Patient Safety Through Nurse Workplace Transformation

RWJ FoundationNew RWJF Policy Brief Examines Progress Since 2004 IOM Study

Princeton, NJ — A decade ago, a report from the Institute of Medicine (IOM) offered the startling conclusion that, “The typical work environment of nurses is characterized by many serious threats to patient safety.” The IOM offered a series of specific recommendations about how hospitals and other institutions needed to change to reduce the number of health care errors—recommendations that together constituted a fundamental transformation of nurses’ work environment. Ten years later, a new issue brief from the Robert Wood Johnson Foundation (RWJF) examines progress toward those goals.

The IOM report, Keeping Patients Safe: Transforming the Work Environment of Nurses, found that hospitals and other health care organizations did a poor job of managing the high-risk nature of the health care enterprise. Accidents were too common, and the management practices in the industry did little to create a culture of safety.

The new brief from RWJF, Ten Years After Keeping Patients Safe: Have Nurses’ Work Environments Been Transformed?, details a series of programs designed by and for nurses that have “spurred the creation of work environments that foster health care quality and patient safety.”

“We’ve made important gains in the past decade, but we have a lot more work to do,” said RWJF Senior Program Officer Maryjoan D. Ladden, PhD, RN, FAAN. “Some of the changes needed are systemic, and will require collaboration among nurses, doctors, educators, policy-makers, patients, and others. But nurses also have a critical responsibility to transform their individual workplaces, asserting leadership at the unit level and beyond to help identify and solve problems that affect patient safety.”

Among the initiatives highlighted in the brief:

  • Transforming Care at the Bedside (TCAB). The RWJF-backed TCAB initiative, developed in collaboration with the Institute for Healthcare Improvement, seeks to empower frontline nurses to address quality and safety issues on their units, in contrast with more common, top-down efforts. Evaluations of the program point to fewer injuries from patient falls, lower readmission rates, and net financial gains.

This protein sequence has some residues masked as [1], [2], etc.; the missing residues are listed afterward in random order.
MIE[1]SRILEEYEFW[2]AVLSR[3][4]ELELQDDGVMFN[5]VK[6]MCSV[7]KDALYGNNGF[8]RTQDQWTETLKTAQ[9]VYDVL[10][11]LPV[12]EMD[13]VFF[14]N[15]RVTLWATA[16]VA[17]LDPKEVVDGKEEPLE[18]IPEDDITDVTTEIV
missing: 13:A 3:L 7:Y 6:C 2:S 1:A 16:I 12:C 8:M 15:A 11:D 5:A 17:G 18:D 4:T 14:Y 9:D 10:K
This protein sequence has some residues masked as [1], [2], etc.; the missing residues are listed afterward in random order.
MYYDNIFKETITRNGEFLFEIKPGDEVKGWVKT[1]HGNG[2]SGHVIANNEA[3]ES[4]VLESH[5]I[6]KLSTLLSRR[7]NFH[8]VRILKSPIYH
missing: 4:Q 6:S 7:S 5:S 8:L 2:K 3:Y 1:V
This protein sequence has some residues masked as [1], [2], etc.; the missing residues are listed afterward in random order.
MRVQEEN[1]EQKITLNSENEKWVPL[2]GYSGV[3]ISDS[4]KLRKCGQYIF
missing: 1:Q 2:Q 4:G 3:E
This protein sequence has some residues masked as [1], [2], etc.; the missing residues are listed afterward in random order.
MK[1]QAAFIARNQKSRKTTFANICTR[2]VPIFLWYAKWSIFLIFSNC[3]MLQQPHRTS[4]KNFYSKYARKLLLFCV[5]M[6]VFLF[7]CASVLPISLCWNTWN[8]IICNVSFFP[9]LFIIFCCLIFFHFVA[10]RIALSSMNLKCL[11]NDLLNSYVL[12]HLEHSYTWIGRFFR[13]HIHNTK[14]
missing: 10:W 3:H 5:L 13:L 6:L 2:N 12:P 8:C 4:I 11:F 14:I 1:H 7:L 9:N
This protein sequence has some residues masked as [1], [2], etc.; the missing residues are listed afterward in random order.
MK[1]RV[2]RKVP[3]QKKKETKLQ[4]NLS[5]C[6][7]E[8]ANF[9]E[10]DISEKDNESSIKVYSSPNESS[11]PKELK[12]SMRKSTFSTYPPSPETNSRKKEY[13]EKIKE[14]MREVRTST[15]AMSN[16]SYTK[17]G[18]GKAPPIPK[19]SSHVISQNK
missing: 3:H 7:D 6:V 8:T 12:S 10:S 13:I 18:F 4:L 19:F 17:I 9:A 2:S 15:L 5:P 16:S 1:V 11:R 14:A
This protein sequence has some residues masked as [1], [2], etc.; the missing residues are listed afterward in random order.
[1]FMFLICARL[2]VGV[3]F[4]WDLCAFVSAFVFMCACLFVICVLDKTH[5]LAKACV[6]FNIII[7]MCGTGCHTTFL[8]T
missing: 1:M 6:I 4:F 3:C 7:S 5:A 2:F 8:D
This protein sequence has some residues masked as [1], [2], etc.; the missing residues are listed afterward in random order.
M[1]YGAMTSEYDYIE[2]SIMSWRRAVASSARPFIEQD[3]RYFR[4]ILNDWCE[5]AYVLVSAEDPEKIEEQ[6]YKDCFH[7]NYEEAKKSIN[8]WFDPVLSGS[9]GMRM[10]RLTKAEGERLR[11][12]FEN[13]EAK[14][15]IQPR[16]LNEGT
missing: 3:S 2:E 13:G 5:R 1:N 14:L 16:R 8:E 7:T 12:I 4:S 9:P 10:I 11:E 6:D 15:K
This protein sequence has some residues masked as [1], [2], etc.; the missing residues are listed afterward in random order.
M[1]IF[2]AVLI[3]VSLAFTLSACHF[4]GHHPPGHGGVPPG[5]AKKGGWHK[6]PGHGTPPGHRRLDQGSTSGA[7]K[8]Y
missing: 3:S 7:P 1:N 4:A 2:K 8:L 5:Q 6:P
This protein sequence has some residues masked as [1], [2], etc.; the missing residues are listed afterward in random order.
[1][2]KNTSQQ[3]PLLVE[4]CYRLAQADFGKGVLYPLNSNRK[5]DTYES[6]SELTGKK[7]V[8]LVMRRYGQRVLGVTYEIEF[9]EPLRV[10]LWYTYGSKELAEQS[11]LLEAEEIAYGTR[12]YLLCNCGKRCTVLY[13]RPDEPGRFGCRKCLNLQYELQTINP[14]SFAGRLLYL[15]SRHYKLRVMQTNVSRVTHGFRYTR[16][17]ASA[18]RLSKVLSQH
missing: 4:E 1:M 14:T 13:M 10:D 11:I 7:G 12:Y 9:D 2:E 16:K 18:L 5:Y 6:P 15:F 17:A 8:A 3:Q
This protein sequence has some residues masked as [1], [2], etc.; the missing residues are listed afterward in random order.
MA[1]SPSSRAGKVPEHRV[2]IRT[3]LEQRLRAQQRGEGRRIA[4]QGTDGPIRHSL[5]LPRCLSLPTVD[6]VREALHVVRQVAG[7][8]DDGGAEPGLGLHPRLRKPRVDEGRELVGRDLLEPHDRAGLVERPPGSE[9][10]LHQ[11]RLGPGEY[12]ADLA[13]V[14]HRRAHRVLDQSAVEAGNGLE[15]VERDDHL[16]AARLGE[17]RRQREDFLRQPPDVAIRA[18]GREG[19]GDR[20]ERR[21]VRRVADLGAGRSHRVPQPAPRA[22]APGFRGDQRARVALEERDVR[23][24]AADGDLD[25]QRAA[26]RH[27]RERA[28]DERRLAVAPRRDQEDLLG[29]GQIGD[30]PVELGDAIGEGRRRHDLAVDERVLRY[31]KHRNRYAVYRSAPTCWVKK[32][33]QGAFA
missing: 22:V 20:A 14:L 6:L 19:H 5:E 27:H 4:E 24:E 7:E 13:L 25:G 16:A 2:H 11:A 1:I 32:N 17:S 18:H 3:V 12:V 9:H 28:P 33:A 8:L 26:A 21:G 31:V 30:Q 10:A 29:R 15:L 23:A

• Quality and Safety Education for Nurses (QSEN). Also backed by RWJF, QSEN seeks to improve patient safety by helping prepare thousands of nursing school faculty to integrate quality and safety competencies into nursing school curricula at the undergraduate and graduate levels.
  • Nurse-Patient Policies. In some jurisdictions, policy-makers have addressed patient safety through nurse staffing policies, focusing both on nurse-patient ratios and on the composition of the nursing workforce. To date, California is the only state to establish a limit on the number of patients a nurse may be assigned to care for in acute care hospitals. Other jurisdictions have policies intended to encourage lower ratios. Research on the impact of such efforts on patient safety has been mixed to date. In addition, the IOM’s 2010 Future of Nursing: Leading Change, Advancing Health report gave new impetus to efforts to increase the share of nurses with baccalaureate degrees or higher, and various institutions have begun to address that recommendation through hiring requirements, tuition-reimbursement policies, and more.
  • Disruptive Behavior on the Job. Professional discourtesy and other disruptive behavior in the workplace is another barrier to patient safety, particularly given the growing importance of teamwork and collaboration. Noting that the consequences of poor behavior can be “monumental when patients’ lives are at stake,” the brief highlights programs at Vanderbilt Medical Center (Nashville) and Johns Hopkins Hospital (Baltimore) designed to deter such problems.

The CNF brief goes on to cite a series of initiatives by government agencies, professional associations, the public service sector, and credentialing organizations, all designed to advance patient safety and transform nurses’ work environments toward that end. It concludes with an “emerging blueprint for change” that urges providers, policy-makers, and educators to follow through on:

  • Monitoring nurse staffing and ensuring that all health care settings are adequately staffed with appropriately educated, licensed, and certified personnel;
  • Creating institutional cultures that foster professionalism and curb disruptions;
  • Harnessing nurse leadership at all levels of administration and governance; and
  • Educating the current and future workforce to work in teams and communicate better across the health professions.

Finally, the brief provides policy-makers, health care organizations, educators, and consumers with a listing of available tools to help in their efforts.

This issue of Charting Nursing’s Future is a publication of RWJF created in collaboration with the George Washington University School of Nursing.